There will be a free public information night with the dual themes of “The Consequences of Concussions” and “Concussions Through the Eyes of Concussion Sufferers and Their Families” to be held on the evening of Friday May 11th at Toronto Western Hospital in Toronto.
If you decide to register, once you enter your information on this form and click “Continue” then review your information and if it is correct, make sure you click the “Complete Registration” button which is in grey at the bottom of the screen (it’s not that obvious).
A large study offers more evidence of a link between traumatic brain injuries and dementia later in life, with repeated injuries and severe ones posing the greatest danger.
According to the study’s results, a single severe brain injury increased the risk of later developing dementia by 35 per cent compared with a person who never had brain trauma. A mild brain injury increased the risk by 17 per cent.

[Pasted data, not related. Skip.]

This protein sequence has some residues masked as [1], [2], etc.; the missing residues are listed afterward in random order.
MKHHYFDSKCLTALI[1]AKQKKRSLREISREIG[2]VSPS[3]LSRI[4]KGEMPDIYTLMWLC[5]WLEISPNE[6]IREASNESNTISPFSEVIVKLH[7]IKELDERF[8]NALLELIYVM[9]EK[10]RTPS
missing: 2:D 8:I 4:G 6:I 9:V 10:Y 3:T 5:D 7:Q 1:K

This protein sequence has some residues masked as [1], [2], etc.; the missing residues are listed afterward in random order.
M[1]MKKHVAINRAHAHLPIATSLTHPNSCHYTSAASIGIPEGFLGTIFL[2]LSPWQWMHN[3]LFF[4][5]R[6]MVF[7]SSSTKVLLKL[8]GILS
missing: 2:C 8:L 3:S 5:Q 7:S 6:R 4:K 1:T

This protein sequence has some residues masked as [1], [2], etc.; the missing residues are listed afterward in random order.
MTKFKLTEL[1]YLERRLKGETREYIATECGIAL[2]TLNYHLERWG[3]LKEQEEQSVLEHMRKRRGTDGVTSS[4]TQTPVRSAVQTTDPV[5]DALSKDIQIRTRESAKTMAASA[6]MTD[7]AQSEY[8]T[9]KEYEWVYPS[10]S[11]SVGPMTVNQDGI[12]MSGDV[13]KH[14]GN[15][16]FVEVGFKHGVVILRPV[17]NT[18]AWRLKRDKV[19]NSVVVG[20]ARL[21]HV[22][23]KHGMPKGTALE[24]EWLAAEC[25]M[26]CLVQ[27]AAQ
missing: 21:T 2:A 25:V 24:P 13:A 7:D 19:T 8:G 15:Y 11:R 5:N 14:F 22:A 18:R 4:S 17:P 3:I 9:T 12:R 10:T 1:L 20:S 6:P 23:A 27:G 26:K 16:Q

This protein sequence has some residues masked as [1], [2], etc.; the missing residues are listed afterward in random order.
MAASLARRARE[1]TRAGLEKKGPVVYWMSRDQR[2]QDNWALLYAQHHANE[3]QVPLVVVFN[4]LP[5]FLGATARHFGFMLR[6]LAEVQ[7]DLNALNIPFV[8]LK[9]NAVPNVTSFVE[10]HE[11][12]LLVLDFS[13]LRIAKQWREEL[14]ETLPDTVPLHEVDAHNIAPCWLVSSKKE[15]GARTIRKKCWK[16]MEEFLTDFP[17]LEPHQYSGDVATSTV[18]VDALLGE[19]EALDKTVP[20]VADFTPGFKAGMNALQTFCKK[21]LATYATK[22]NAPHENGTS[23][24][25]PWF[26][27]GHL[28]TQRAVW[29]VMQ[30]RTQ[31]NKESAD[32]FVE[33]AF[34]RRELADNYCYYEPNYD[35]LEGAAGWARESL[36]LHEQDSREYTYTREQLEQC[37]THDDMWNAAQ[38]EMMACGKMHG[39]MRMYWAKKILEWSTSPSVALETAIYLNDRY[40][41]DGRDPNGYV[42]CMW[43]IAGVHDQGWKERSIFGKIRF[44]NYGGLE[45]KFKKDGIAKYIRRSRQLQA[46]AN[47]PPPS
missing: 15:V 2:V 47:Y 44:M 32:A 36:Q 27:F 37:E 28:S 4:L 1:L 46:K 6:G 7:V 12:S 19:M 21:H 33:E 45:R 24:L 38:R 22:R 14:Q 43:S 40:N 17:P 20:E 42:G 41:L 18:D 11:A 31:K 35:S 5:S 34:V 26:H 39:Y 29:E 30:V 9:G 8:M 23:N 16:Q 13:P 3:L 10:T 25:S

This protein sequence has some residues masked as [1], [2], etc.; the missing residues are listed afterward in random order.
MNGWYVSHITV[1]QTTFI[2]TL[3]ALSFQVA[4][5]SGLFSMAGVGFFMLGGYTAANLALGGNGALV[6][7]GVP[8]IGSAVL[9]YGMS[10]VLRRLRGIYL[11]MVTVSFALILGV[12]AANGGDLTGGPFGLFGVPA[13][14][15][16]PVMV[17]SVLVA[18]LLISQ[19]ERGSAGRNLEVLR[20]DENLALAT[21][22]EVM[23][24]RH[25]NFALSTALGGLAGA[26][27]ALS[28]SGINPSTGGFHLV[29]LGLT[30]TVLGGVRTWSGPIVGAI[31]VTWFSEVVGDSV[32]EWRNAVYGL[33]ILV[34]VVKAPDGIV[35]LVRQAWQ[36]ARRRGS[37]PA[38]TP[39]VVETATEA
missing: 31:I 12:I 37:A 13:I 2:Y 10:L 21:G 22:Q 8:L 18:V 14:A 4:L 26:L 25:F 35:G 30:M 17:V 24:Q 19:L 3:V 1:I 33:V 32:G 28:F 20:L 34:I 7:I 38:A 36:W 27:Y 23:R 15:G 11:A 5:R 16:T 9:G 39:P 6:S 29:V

But, also note the line “Overall, the risk was small. About 95 per cent of people who suffered a brain injury never developed dementia.”
To read the full article in The Star, click the link below, or if you would prefer to have the article read aloud to you, simply click the play button below.
Here is a link to video presentation which Dr. Charles Tator, a neurosurgeon at Toronto Western Hospital, gave at a 2017 “Concussion in Women and Girls Conference” in Toronto. His presentation is currently available online. In this presentation, Dr. Tator provides some information about women with Post Concussion Syndrome (PCS) who experience photosensitivity (a.k.a. photophobia). He also describes a study that he was involved with where they had 29 people with PCS use a “non LCD” device instead of a traditional computer monitor. The device had a slower refresh rate (so less flicker) than a typical computer monitor and did not have a backlit screen.